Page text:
I just want to caution the citizens of Qualicum Beach as to the direction we appear to be taking our community.
I have connected the dots and I believe our commercial core is at real risk of collapse. Two established businesses relocated away from Qualicum Beach’s core last month and two left the month before that.
There are now nearly two dozen vacant commercial sites in our little core. This has me very worried and I started to wonder if this was due to the general economy or was it a result of something more specific or inherent to this community.
As an inquisitive person I decided to analyze the 2006 and 2011 Stats Can Census’ Snap shot: We gained 11 new babies aged 0 to 4 in 2011, but lost 220 children, ages five to 19. Correspondingly we lost 265 adults aged 35 to 54 (Parents).
In the 65 to 85 plus age category we gained 610 inhabitants. I know from personal experience (also supported by data on the Stats Can web site) that consumer spending expenditures diminish dramatically as one ages.
Decreasing consumer expenditures is clearly at work here. Falling sales/business is not because our merchants do not understand how to market properly to the elderly, it’s simply that a household of two occupants aged 65 years of age and plus, spend half that of the average B.C. household.
This is a trend that needs to be properly assessed. And finally, let’s look at the elephant in the room that no one wants to discuss and what will likely be our commercial core’s kiss of death: Wembley Mall’s large format box store development.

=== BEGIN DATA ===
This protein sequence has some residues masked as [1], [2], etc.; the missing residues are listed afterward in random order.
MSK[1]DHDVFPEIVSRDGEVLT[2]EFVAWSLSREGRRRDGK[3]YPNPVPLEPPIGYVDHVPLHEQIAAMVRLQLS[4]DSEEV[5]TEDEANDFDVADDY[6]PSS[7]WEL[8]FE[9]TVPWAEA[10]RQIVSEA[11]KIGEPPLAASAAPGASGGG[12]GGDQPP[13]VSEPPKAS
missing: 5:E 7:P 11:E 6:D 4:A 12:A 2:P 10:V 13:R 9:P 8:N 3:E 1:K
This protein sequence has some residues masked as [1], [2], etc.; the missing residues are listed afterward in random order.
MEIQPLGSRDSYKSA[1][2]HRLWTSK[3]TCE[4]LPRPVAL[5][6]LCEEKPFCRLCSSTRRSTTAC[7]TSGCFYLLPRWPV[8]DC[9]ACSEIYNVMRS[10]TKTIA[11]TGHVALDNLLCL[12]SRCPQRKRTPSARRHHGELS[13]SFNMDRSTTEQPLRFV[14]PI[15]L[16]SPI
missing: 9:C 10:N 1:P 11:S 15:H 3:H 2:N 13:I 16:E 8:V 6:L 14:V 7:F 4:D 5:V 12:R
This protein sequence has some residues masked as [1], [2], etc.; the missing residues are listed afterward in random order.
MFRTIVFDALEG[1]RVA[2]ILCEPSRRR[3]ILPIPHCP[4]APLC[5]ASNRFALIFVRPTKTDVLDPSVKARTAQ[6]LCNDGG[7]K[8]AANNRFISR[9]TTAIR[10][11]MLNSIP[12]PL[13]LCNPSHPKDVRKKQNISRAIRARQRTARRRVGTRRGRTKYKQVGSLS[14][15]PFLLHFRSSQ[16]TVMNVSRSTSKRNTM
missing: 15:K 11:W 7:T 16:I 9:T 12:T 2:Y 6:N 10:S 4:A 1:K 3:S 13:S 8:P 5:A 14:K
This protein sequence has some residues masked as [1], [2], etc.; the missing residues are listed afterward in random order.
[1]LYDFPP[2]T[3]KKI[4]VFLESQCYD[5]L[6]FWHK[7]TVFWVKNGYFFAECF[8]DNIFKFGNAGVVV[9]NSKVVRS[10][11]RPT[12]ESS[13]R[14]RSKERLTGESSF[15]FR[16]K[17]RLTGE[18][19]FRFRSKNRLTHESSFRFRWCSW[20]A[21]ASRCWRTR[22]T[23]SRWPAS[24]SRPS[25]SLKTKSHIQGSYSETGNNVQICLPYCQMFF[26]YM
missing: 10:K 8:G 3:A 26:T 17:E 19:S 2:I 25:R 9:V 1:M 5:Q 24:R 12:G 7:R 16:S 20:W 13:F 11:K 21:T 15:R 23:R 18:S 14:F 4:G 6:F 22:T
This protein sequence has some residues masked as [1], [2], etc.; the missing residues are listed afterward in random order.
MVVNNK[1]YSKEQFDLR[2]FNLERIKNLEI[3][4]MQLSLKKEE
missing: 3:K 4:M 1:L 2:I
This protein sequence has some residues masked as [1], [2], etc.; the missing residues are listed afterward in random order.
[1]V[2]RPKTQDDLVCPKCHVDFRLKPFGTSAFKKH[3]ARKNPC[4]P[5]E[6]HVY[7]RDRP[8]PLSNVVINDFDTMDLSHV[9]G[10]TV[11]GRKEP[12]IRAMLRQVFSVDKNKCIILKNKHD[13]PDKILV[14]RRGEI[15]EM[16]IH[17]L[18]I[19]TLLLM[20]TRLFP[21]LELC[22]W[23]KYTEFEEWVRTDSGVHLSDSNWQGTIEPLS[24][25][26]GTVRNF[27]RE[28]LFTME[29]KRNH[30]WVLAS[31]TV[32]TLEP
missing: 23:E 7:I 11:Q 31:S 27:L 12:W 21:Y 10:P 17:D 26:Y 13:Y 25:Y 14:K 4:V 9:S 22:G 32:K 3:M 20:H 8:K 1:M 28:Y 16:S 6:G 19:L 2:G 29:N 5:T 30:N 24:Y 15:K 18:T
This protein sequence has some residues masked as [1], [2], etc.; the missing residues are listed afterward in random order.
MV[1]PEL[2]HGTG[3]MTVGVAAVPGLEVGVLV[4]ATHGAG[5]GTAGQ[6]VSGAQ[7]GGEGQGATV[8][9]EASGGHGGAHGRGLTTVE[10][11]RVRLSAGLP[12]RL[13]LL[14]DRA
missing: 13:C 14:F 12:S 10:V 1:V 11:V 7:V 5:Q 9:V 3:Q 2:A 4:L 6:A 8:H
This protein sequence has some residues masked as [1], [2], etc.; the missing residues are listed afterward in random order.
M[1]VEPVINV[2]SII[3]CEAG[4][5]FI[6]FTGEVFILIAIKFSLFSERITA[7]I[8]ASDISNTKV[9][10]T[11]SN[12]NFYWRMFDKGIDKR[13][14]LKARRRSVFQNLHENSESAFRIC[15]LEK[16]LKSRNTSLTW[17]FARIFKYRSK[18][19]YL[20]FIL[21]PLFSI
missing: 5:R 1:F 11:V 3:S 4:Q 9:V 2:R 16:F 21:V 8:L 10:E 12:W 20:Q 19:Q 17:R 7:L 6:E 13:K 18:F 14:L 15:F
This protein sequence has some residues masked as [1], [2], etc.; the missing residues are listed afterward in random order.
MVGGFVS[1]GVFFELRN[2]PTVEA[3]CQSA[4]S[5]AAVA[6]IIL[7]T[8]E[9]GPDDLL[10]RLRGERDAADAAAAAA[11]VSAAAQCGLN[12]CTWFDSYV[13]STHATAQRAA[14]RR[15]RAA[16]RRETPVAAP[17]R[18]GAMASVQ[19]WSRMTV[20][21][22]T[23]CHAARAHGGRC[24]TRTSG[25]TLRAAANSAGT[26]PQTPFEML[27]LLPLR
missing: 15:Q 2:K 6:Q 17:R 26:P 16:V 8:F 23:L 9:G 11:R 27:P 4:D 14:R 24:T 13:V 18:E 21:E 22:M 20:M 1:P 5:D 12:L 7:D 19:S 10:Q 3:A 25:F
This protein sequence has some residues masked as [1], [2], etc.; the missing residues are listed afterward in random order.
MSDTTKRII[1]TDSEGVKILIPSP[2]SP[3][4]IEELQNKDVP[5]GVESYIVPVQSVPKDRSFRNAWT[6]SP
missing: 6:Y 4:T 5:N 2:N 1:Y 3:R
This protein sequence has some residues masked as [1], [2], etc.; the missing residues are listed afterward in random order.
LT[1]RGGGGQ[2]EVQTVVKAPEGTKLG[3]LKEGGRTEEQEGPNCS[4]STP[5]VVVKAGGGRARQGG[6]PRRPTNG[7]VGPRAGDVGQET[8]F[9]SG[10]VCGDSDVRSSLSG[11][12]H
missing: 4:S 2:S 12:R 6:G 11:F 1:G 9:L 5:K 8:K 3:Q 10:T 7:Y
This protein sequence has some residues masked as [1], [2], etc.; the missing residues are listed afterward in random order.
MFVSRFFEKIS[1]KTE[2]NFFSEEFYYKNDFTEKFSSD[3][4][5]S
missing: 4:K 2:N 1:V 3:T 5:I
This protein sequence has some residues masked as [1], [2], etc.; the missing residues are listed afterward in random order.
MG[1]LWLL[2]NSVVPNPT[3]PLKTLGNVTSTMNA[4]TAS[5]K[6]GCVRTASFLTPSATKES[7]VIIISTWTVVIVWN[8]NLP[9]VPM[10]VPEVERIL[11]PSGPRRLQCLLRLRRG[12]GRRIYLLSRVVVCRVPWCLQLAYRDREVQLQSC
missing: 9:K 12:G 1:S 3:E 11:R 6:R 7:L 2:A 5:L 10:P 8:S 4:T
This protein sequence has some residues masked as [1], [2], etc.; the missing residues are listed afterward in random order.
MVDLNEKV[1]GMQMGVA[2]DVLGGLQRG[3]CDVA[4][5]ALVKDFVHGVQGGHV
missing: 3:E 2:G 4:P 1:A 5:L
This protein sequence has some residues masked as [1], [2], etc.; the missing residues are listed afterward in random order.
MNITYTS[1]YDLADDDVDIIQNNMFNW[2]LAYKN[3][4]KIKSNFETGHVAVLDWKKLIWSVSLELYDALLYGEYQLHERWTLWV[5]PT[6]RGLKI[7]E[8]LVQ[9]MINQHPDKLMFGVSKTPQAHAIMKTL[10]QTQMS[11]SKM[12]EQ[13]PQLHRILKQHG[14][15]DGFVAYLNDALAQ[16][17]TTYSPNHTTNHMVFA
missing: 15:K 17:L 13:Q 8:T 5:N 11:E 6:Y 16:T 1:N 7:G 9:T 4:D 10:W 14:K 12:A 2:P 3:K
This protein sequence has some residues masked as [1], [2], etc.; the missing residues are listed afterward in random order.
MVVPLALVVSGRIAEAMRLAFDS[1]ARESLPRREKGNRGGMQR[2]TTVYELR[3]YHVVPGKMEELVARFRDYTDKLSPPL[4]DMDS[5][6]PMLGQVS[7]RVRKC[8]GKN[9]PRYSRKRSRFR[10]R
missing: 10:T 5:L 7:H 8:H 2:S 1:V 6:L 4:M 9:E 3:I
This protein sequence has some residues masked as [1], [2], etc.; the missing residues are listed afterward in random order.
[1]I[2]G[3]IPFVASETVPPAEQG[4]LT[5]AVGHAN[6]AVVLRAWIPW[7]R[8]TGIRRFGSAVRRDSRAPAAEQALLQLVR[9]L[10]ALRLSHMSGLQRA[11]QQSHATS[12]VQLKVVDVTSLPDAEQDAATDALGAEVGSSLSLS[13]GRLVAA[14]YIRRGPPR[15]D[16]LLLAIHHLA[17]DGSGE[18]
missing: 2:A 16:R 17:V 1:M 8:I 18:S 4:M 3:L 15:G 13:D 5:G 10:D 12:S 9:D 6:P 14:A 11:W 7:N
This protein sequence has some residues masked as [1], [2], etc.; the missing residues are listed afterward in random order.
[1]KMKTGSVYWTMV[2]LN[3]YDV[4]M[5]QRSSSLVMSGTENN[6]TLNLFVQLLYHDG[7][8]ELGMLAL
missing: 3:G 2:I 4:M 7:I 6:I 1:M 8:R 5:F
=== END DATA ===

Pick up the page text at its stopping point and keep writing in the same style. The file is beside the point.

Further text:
So when town planner Luke Sales clearly articulated at the last council meeting why smart, sustainable growth in the downtown core is critical in supporting a vibrant local economy, creating diverse housing options and providing a green and responsible strategy in protecting our planet from climate change, I was relieved that someone at senior staff level understood the real issues and had the guts to speak up.
Unfortunately the message was lost on many of the attendees who heard it.
I sense most elderly people still feel any change to the core is still inherently a bad thing since it means strategic change; whereas, residual change resulting from poor or no decision making seems perfectly acceptable.
We are at real risk of losing both our high school and downtown core. My hat is off to those councillors who have also seen the red flags and who also don’t want this community to lose its specialness.
If a modest amount of controlled growth in the downtown core in the form of attractive buildings on the empty or derelict sites can support a stronger local economy and provide more market rental housing for those who need or want to relocate to the core but cannot or do not wish to buy, then I wonder how this could be construed as dangerous policy.
These future projects will be revenue positive for the town, despite some of the relaxations the town is discussing.